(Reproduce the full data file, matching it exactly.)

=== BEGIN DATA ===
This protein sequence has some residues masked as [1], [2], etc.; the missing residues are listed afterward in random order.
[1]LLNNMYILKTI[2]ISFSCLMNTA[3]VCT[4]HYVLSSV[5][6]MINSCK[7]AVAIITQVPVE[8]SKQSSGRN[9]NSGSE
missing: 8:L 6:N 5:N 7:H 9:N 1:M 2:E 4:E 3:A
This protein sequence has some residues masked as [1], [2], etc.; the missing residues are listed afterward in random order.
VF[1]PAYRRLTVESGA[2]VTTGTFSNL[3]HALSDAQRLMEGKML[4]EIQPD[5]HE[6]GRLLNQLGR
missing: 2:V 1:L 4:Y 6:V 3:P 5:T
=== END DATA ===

This protein sequence has some residues masked as [1], [2], etc.; the missing residues are listed afterward in random order.
[1]LLNNMYILKTI[2]ISFSCLMNTA[3]VCT[4]HYVLSSV[5][6]MINSCK[7]AVAIITQVPVE[8]SKQSSGRN[9]NSGSE
missing: 8:L 6:N 5:N 7:H 9:N 1:M 2:E 4:E 3:A
This protein sequence has some residues masked as [1], [2], etc.; the missing residues are listed afterward in random order.
VF[1]PAYRRLTVESGA[2]VTTGTFSNL[3]HALSDAQRLMEGKML[4]EIQPD[5]HE[6]GRLLNQLGR
missing: 2:V 1:L 4:Y 6:V 3:P 5:T